Thinking back to conferences that I’ve attended I’ve often felt awkward. There’s nothing worse than being one of the first delegates to arrive into a silent room and that’s why having background music at your conference is so important. The second thing that I hate is not knowing what I should be doing. Whether its waiting to go into the main conference room or knowing how long until the end of lunch knowing where I’m up to and where I need to be next allows me to be fully engaged in the event.
That’s where Voice of God announcements come in. Although many conference organisers don’t even think of this aspect of their event Voice of God announcements can have a huge positive impact on their delegate’s conference experienced.
When to use Voice of God announcements
Voice of God announcements at conferences are generally used for three main reasons:
1. Providing information to delegates
For example, during the pre-conference networking or a coffee break, the Voice of God can be used to let delegates know how long they have left before the next session starts (usually a 20 minute warning, 10 minute warning, 5 minute warning and 2 minute warning). This same system is also popular during workshop sessions or breakouts letting delegates know how long they have before they need to rejoin the main conference.
2. Directing delegates
At the end of a networking session, workshop session or even a coffee break, the Voice of God can provide a clear, loud announcement to direct delegates to their next sessions.
Whether it’s signalling the beginning of a section of the conference or welcoming a presenter to stage a Voice of God announcement is a great way to get your delegates to bring their conversations to a close and focus on what’s happening on stage. These types of introductions are often combined with a music sting.
Should Voice of God announcements be pre-recorded?
As part of your conference planning you should work out where and when you are going to need Voice of God announcements. The next stage is to script and record them. It’s important to pre-record as many of your Voice of God announcements as possible as this gives you audio visual company the ability to play them on cue rather than having to find the person who is making the announcement each time.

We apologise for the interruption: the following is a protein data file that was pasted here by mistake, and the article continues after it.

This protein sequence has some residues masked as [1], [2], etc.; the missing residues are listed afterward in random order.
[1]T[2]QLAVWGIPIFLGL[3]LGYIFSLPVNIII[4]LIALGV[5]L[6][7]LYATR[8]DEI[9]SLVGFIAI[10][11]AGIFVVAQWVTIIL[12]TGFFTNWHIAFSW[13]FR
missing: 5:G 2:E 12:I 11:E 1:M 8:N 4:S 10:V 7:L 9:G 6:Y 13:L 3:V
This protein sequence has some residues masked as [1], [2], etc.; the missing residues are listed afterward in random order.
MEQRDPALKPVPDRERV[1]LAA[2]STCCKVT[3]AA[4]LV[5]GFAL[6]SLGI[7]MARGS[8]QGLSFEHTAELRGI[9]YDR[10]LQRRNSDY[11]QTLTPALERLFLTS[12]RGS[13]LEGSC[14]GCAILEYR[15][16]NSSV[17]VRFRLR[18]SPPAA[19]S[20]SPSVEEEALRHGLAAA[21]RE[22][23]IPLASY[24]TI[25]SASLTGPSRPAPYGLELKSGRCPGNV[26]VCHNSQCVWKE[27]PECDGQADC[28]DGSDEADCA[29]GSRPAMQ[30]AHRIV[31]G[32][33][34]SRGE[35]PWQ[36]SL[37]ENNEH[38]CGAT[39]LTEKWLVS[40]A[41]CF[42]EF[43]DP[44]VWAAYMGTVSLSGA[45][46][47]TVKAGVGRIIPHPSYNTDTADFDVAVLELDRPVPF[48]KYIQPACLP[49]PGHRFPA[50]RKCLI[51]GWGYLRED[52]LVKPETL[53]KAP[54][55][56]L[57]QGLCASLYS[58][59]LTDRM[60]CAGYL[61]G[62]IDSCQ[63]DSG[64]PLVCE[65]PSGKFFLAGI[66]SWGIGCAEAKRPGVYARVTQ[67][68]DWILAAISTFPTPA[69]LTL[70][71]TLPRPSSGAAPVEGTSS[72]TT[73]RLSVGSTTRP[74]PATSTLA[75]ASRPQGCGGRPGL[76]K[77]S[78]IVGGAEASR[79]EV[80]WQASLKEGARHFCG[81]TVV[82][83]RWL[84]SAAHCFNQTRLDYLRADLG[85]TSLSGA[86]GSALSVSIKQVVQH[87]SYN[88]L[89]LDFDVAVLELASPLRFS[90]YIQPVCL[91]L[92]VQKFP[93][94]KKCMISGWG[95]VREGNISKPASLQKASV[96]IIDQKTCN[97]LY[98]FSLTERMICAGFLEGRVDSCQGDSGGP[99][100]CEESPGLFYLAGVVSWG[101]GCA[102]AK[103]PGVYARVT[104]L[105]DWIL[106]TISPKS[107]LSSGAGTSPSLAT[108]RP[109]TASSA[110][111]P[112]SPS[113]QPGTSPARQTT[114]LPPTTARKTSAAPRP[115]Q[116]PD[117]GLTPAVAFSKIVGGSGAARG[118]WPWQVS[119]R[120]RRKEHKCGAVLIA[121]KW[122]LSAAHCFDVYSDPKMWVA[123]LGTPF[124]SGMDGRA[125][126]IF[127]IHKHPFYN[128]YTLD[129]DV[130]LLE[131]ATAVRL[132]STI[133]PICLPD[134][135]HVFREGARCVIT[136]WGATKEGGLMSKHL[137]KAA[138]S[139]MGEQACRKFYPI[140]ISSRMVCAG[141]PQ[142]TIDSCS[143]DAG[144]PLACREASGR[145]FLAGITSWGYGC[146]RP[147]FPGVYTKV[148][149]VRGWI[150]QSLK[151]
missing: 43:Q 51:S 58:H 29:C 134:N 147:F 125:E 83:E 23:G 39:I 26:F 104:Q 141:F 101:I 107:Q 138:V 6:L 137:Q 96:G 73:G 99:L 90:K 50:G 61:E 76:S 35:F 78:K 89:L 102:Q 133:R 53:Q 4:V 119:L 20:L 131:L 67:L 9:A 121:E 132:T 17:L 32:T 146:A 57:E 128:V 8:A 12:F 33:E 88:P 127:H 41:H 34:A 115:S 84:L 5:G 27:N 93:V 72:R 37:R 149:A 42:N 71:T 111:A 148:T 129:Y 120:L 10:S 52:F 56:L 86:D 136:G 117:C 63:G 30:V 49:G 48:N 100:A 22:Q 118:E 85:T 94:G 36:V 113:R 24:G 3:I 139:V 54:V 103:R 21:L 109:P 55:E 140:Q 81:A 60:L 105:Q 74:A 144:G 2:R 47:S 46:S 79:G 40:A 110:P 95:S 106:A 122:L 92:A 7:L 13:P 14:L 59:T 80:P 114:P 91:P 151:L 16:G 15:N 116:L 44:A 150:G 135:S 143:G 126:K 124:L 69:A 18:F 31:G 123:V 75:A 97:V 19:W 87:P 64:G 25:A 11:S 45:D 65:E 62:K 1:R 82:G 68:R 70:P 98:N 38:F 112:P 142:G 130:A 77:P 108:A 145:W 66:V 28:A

How do I go a about recording a Voice of God announcement?
Your conference's audio visual company should be able to help you script and record your Voice of God announcements for a small cost. They should also be able to co-ordinate with good voiceover artists who can provide announcements in a wide range of styles, languages and accents. And the cost doesn’t have to be prohibitive. A good voiceover artist may be able to record a short announcement for as little as £10.
Do you have delegates coming from more than one country? It may be worth considering recording your Voice of God announcements in more than one language (especially if you’re using them to provide information to your conference delegates or directing them around your conference venue).
Example Voice of God Scripts
Pre-conference networking and breaks
Welcome to <conference name>. <session> will begin <room name> in <how long>. Please <activity currently being undertaken e.g. continue to enjoy your coffee in <current room> and we’ll let you know when it’s time to begin.
Ladies and Gentlemen the <conference name> <session> is beginning in<how long>. Please make your way to <room name>.
On arrival into the conference room
Ladies and Gentlemen please take your seats. The <conference name> <session> will begin in <how long> minutes time.
Ladies and Gentlemen the <conference_name> <session> is about to begin. Please take your seat. <any housekeeping messages e.g. turn off your mobile phone>
Start of conference
Ladies and Gentlemen welcome to <conference_name> <session>. Please welcome to the stage <first presenter’s role e.g. your CEO or your host for today’s conference> <first presenter name>.
This announcement is usually followed by a music sting and some movement from the lighting system as the person walks up to their position on stage.